All eyes on auctions! Risks associated with closing auction liquidity fragmentation

Adam Matuszewski, head of equities at SIX, analyses the effect of fragmentation on closing auctions from new research by the Swiss Stock Exchange and the University of St. Gallen.

Figure 1 – Closing auctions as % of total on-book liquidity. Source: Cboe Global Markets

Closing auction growth

Over the past five years, the closing auction has become the most significant liquidity event in European equities, with over 25% of daily volumes being executed during the last 5-10 minutes of the trading day. The growth in volumes traded at the close cannot be attributed to a single factor, rather it is a product of multiple drivers including; (i) growth in index-based investment strategies and products, (ii) increased systematic trading during the closing auction period, and (iii) an increase in the utilisation of participation algorithms as an execution tool.

However, with the growth of closing auction liquidity, there are increased incentives for industry players to compete for a share of that business. In many cases, competition leading to a reasonable level of fragmentation can result in positive outcomes for investors – as evidenced by fragmentation of continuous trading with MiFID I. However, it is not clear that fragmentation will drive similar positive outcomes if it is applied to the closing auction given that this event  is a truncated, high volume trading session with price discovery concentrated over a few short minutes ahead of a single uncross.

Figure 2 – Price dislocation in selected Swiss Blue Chips (2019): impact of removing 10% of closing auction bid/ask liquidity by stock (+/- 1 standard deviation). Source: Internal database

Price dislocation in the closing auction

Therefore, to investigate this topic closer we partnered with the University of St. Gallen to  analyse the ramifications of fragmenting liquidity away from a single closing event. University team led by Prof. Dr. Karl. Frauendorfer focused on two main impacts of closing auction fragmentation – price dislocation and price discovery.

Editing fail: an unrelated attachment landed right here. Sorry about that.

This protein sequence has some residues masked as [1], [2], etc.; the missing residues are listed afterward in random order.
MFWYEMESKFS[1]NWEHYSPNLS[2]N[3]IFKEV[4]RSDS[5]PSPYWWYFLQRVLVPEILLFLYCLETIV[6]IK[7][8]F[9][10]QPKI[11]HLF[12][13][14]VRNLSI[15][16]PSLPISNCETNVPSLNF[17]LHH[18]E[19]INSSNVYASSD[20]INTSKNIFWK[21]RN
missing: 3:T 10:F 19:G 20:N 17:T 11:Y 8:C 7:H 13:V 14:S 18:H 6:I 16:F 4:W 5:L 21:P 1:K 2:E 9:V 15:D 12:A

The research finds that a removal of liquidity from the closing auction results in a shift in the closing auction price. From a methodological perspective, only the removal of liquidity eligible to participate in the closing auction uncross was considered in this analysis (i.e. orders priced away from the uncrossing price, and therefore not included the executed volume, were disregarded). As such, as this removal of liquidity is quantified  on Figure 2 where we see that a removal of 10% of the bid or ask liquidity dislocates the closing auction price between 8 and 12 bps across Blue Chip stocks. In addition, we can observe that price dislocation increases monotonically and almost linearly with the liquidity removal.

Price discovery in the closing auction

Furthermore, we find that in the call phase of the auction, participants are reacting to orders arriving in the book. This trend can be demonstrated by measuring the Weighted Price Discovery Contribution (WPDC) throughout the closing auction period.

Figure 3 – Price discovery in Swiss Blue Chips (2019): average WPDC per 30-second interval. Source: Internal database

Figure 3 measures the WPDC during the closing auction in 30 second time buckets. The evolution of WPDC and the associated spikes, especially in the first half of the auction phase, illustrates that trading participants are reactive to incoming liquidity in the call phase. Therefore, fragmentation of closing auction liquidity would results in a dilution of closing order interaction and a subsequent weakening of price discovery.

Final remarks

The closing auction is an increasingly significant daily liquidity event that establishes an essential industry performance and valuation benchmark – the official closing price. As such, fragmentation of closing auction liquidity is likely to have more significant consequences than fragmentation of liquidity during continuous trading. Exploring the ramifications of this, our research indicates that removing as little as 10% of the liquidity from the closing auction results in significant price dislocations of over 8 bps. A key driver of this dislocation is the dilution of order book interactions during the call phase, with less reactivity to changes in the shape of the auction order book acting as an impediment to efficient price discovery.